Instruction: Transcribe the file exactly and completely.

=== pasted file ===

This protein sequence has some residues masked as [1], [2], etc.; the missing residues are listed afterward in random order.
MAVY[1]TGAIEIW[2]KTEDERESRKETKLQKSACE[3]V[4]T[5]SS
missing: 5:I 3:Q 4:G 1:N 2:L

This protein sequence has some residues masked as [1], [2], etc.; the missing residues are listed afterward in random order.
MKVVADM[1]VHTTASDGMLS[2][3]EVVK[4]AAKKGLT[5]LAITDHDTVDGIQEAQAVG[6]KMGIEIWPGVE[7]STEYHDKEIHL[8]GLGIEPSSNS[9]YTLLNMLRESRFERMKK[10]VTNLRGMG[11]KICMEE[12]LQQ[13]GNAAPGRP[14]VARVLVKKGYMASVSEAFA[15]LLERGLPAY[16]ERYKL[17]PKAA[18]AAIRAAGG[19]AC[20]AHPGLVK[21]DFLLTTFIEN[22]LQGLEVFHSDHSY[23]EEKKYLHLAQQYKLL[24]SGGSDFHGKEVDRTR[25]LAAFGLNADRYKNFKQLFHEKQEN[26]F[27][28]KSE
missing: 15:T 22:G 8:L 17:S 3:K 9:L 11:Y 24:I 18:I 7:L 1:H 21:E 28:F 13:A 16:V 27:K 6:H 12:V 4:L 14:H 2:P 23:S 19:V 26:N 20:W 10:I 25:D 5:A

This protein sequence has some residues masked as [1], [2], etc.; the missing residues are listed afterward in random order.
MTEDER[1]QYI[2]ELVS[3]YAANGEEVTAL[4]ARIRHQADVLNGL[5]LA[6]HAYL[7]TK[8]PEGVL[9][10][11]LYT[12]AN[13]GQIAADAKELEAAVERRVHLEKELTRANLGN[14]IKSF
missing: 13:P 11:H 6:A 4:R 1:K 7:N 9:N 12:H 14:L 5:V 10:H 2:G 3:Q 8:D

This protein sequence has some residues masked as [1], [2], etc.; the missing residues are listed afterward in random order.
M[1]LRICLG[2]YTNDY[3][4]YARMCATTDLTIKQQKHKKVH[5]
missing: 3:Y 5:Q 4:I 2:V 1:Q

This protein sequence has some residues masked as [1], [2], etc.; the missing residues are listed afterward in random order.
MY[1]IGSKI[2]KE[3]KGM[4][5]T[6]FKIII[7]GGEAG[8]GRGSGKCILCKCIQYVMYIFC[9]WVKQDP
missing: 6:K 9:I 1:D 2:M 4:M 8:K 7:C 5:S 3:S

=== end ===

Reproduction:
This protein sequence has some residues masked as [1], [2], etc.; the missing residues are listed afterward in random order.
MAVY[1]TGAIEIW[2]KTEDERESRKETKLQKSACE[3]V[4]T[5]SS
missing: 5:I 3:Q 4:G 1:N 2:L

This protein sequence has some residues masked as [1], [2], etc.; the missing residues are listed afterward in random order.
MKVVADM[1]VHTTASDGMLS[2][3]EVVK[4]AAKKGLT[5]LAITDHDTVDGIQEAQAVG[6]KMGIEIWPGVE[7]STEYHDKEIHL[8]GLGIEPSSNS[9]YTLLNMLRESRFERMKK[10]VTNLRGMG[11]KICMEE[12]LQQ[13]GNAAPGRP[14]VARVLVKKGYMASVSEAFA[15]LLERGLPAY[16]ERYKL[17]PKAA[18]AAIRAAGG[19]AC[20]AHPGLVK[21]DFLLTTFIEN[22]LQGLEVFHSDHSY[23]EEKKYLHLAQQYKLL[24]SGGSDFHGKEVDRTR[25]LAAFGLNADRYKNFKQLFHEKQEN[26]F[27][28]KSE
missing: 15:T 22:G 8:L 17:S 3:K 9:L 11:Y 24:I 18:I 7:L 1:H 21:E 28:F 13:A 16:V 27:K 6:H 12:V 4:L 14:H 2:P 23:S 19:V 26:N 20:W 10:I 25:D 5:A

This protein sequence has some residues masked as [1], [2], etc.; the missing residues are listed afterward in random order.
MTEDER[1]QYI[2]ELVS[3]YAANGEEVTAL[4]ARIRHQADVLNGL[5]LA[6]HAYL[7]TK[8]PEGVL[9][10][11]LYT[12]AN[13]GQIAADAKELEAAVERRVHLEKELTRANLGN[14]IKSF
missing: 13:P 11:H 6:A 4:R 1:K 7:N 9:N 12:H 14:L 5:V 10:H 2:G 3:Q 8:D

This protein sequence has some residues masked as [1], [2], etc.; the missing residues are listed afterward in random order.
M[1]LRICLG[2]YTNDY[3][4]YARMCATTDLTIKQQKHKKVH[5]
missing: 3:Y 5:Q 4:I 2:V 1:Q

This protein sequence has some residues masked as [1], [2], etc.; the missing residues are listed afterward in random order.
MY[1]IGSKI[2]KE[3]KGM[4][5]T[6]FKIII[7]GGEAG[8]GRGSGKCILCKCIQYVMYIFC[9]WVKQDP
missing: 6:K 9:I 1:D 2:M 4:M 8:K 7:C 5:S 3:S